Imagine walking down Fifth Avenue; department store windows are filled with Christmas and winter scenes. Coming toward you is a man dressed in a brown wool coat with a collar and cuffs, a cotton shirt, vest, breeches, and leather shoes, the typical uniform of an American soldier during the Revolutionary War. Once beyond your initial surprise, you begin to wonder who he is and why is he here. If, however, the backdrop was not the 21st century but instead an open meadow in the 18th century filled with hundreds of other men similarly clothed, you would have fewer questions and a clearer understanding of his presence. This little exercise illustrating the importance of context, provides a path into the readings for the First Sunday of Advent.
The Gospel selection is nearing the climax of the journey of discovery on which Mark has taken his hearers. Shortly Jesus will be arrested, tried and executed. Prior to today’s gospel we hear Jesus privately instructing his disciples about the destruction of the Temple and the final in-breaking of God when God’s reign of justice, peace, mercy and reconciliation will be complete. As with all apocalyptic imagery, the scenes pictured are threatening and scary. Jesus’ advice is simple: be watchful and alert.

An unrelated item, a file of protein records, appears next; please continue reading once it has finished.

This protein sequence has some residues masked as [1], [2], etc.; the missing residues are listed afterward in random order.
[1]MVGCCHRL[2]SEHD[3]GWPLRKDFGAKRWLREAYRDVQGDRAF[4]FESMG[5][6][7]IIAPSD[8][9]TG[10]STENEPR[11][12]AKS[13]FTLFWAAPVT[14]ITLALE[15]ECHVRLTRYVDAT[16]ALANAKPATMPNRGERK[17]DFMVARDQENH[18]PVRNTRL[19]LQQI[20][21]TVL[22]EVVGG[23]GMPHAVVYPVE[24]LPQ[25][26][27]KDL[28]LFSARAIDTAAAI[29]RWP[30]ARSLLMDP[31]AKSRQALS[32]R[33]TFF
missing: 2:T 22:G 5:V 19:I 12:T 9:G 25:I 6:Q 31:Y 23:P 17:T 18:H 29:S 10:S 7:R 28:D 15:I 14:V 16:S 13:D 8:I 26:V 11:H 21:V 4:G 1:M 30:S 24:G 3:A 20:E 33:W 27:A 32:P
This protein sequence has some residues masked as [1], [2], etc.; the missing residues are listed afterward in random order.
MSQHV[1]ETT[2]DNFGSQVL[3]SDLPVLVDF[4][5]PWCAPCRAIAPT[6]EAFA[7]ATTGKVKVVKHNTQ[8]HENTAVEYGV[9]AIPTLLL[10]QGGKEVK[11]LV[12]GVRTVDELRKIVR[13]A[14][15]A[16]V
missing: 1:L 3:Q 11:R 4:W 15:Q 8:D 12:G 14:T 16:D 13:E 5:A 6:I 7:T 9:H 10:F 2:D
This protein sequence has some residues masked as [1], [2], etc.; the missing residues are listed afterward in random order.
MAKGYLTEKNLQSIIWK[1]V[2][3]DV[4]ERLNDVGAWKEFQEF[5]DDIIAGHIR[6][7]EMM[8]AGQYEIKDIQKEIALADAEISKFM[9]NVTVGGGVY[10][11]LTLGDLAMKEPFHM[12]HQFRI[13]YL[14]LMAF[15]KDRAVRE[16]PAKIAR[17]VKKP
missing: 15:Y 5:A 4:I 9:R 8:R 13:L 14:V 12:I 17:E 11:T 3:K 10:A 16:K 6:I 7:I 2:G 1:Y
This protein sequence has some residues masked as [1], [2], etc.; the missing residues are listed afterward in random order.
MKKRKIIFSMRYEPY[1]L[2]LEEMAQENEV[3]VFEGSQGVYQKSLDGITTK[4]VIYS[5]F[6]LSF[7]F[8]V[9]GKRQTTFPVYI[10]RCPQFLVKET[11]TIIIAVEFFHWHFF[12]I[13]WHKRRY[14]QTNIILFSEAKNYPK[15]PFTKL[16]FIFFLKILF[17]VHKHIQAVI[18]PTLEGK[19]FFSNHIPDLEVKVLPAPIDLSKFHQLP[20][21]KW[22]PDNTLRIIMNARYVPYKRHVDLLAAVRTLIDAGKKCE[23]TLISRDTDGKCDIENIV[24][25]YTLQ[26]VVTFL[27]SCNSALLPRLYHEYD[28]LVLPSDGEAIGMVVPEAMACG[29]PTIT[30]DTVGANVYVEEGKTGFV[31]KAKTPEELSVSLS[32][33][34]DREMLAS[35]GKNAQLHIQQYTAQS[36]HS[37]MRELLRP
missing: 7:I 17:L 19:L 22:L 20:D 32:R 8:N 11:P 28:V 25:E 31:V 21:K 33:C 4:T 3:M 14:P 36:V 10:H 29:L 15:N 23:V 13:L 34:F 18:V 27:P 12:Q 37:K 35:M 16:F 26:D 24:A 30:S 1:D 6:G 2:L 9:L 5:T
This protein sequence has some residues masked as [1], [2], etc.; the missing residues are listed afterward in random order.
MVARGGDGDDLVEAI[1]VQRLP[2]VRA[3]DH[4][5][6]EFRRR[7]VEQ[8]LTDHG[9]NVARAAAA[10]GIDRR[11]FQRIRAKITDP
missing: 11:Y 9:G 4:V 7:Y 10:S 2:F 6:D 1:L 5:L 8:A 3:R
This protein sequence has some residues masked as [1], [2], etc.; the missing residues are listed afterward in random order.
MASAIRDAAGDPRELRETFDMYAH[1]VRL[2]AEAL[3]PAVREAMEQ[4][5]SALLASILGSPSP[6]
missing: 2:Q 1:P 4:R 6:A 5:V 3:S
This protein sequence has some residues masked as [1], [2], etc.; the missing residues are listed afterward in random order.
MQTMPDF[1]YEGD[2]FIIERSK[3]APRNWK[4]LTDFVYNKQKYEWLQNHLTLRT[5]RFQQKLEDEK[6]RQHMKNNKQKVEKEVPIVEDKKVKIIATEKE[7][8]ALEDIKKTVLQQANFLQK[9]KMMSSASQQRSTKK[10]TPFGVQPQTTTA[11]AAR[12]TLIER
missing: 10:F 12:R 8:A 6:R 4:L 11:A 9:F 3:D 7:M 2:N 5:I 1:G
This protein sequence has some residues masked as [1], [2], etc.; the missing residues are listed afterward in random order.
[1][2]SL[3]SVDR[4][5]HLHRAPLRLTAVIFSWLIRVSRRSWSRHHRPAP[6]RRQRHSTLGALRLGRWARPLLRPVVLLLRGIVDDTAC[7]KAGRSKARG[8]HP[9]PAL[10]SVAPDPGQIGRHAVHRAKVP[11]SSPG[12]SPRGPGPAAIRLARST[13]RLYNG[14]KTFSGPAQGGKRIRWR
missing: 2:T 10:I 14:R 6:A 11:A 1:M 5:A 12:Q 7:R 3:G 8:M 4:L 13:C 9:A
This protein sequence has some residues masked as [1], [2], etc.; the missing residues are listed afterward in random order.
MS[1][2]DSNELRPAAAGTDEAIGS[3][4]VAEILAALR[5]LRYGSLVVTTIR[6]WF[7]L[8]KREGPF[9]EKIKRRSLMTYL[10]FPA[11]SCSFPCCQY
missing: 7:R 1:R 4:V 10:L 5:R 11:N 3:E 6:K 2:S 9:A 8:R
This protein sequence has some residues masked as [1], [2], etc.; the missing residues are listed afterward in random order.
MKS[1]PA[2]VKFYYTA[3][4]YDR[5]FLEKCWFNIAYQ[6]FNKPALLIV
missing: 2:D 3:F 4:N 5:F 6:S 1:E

Isaiah’s distress and sorrowing conversation with God and Paul’s affirmation of the giftedness of the saints in Corinth can put the foreboding and anxiety in its proper context and us in our right relationship with Jesus Christ. Isaiah’s candor regarding the sinfulness and waywardness of the people is refreshing. We all miss the mark! But his confession of wrongdoing is complemented with his bold confidence that God is “for us,” desiring to give us the fullness of life even when our familiar, secure world is falling apart. The only adequate response in the face of this reality/mystery is to surrender to the shaping hands of the potter.
Paul in all his writings is vividly aware of our giftedness through the life, death and resurrection of Jesus Christ. He knows well that we are capable of wrongdoing but the transformation brought about by being in Christ dominates his consciousness. In his letter to the Corinthians, he, like, Mark is looking to the end times and his counsel is simple, “He (God) will keep you firm to the end, irreproachable on the day of our Lord Jesus Christ. God is faithful.”
It is trust in God’s promise and confidence in God’s faithfulness that will carry the day. This is true for the final coming of Jesus Christ (Parousia) and equally true for the many ways that God comes in our daily lives. Advent is a time to be alert and watchful for ways to prepare for the coming of God into our world and lives. An Advent practice that can keep us on our toes is to set aside some quiet time each day to be present to our God and allow our God, the potter, to shape our hearts and open our eyes.
Jean Flannelly, SC
After more than 35 years preparing men and women for ordained and lay ministry in the Church, Sister Jean currently ministers as pastoral associate at Mount Saint Vincent Convent and in adult spiritual/faith enrichment in Dutchess County.